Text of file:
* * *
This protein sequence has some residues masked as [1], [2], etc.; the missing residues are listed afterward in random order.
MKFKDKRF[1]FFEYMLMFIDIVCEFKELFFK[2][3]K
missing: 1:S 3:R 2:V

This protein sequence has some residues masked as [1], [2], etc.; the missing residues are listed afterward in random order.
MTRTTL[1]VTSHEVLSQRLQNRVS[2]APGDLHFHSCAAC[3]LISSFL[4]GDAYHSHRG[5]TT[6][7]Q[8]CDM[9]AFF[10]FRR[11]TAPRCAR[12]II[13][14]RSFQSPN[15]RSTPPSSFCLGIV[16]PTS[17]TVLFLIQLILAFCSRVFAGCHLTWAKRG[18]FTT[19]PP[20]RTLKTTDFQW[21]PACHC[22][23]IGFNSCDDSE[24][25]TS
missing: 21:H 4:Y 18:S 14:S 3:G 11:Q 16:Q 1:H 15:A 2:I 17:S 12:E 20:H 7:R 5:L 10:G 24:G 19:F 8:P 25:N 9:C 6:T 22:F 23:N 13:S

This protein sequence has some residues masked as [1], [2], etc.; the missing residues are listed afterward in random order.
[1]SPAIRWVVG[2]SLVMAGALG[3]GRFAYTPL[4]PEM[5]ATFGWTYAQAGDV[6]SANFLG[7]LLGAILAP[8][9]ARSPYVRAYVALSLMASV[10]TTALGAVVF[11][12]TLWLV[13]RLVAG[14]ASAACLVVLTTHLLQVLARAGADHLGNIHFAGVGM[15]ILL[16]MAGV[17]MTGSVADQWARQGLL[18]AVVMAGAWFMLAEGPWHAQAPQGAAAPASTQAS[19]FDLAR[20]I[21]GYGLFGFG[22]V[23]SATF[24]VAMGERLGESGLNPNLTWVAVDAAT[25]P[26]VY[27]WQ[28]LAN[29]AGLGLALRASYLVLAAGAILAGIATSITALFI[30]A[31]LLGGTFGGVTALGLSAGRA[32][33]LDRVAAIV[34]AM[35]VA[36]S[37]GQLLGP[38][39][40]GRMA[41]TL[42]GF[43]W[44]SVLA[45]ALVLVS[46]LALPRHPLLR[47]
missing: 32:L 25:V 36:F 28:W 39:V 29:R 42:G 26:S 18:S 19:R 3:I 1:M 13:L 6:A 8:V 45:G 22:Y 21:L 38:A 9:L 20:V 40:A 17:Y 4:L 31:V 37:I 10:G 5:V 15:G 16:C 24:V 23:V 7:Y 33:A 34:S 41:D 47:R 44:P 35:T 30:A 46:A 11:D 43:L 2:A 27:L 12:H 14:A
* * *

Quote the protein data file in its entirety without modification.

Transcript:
This protein sequence has some residues masked as [1], [2], etc.; the missing residues are listed afterward in random order.
MKFKDKRF[1]FFEYMLMFIDIVCEFKELFFK[2][3]K
missing: 1:S 3:R 2:V

This protein sequence has some residues masked as [1], [2], etc.; the missing residues are listed afterward in random order.
MTRTTL[1]VTSHEVLSQRLQNRVS[2]APGDLHFHSCAAC[3]LISSFL[4]GDAYHSHRG[5]TT[6][7]Q[8]CDM[9]AFF[10]FRR[11]TAPRCAR[12]II[13][14]RSFQSPN[15]RSTPPSSFCLGIV[16]PTS[17]TVLFLIQLILAFCSRVFAGCHLTWAKRG[18]FTT[19]PP[20]RTLKTTDFQW[21]PACHC[22][23]IGFNSCDDSE[24][25]TS
missing: 21:H 4:Y 18:S 14:S 3:G 11:Q 16:Q 1:H 15:A 2:I 17:S 12:E 20:H 7:R 5:L 10:G 24:G 19:F 8:P 25:N 9:C 6:T 22:F 23:N 13:S

This protein sequence has some residues masked as [1], [2], etc.; the missing residues are listed afterward in random order.
[1]SPAIRWVVG[2]SLVMAGALG[3]GRFAYTPL[4]PEM[5]ATFGWTYAQAGDV[6]SANFLG[7]LLGAILAP[8][9]ARSPYVRAYVALSLMASV[10]TTALGAVVF[11][12]TLWLV[13]RLVAG[14]ASAACLVVLTTHLLQVLARAGADHLGNIHFAGVGM[15]ILL[16]MAGV[17]MTGSVADQWARQGLL[18]AVVMAGAWFMLAEGPWHAQAPQGAAAPASTQAS[19]FDLAR[20]I[21]GYGLFGFG[22]V[23]SATF[24]VAMGERLGESGLNPNLTWVAVDAAT[25]P[26]VY[27]WQ[28]LAN[29]AGLGLALRASYLVLAAGAILAGIATSITALFI[30]A[31]LLGGTFGGVTALGLSAGRA[32][33]LDRVAAIV[34]AM[35]VA[36]S[37]GQLLGP[38][39][40]GRMA[41]TL[42]GF[43]W[44]SVLA[45]ALVLVS[46]LALPRHPLLR[47]
missing: 32:L 25:V 36:F 28:W 39:V 29:R 42:G 26:S 18:S 19:R 3:I 1:M 13:L 6:A 8:V 45:G 22:Y 21:L 38:A 9:L 20:V 40:A 17:Y 4:L 31:V 37:I 10:G 5:V 15:G 16:C 24:V 23:V 7:Y 33:A 34:S 41:D 47:R 44:P 35:T 30:A 46:A 11:D 43:L 2:A 27:L 12:H 14:A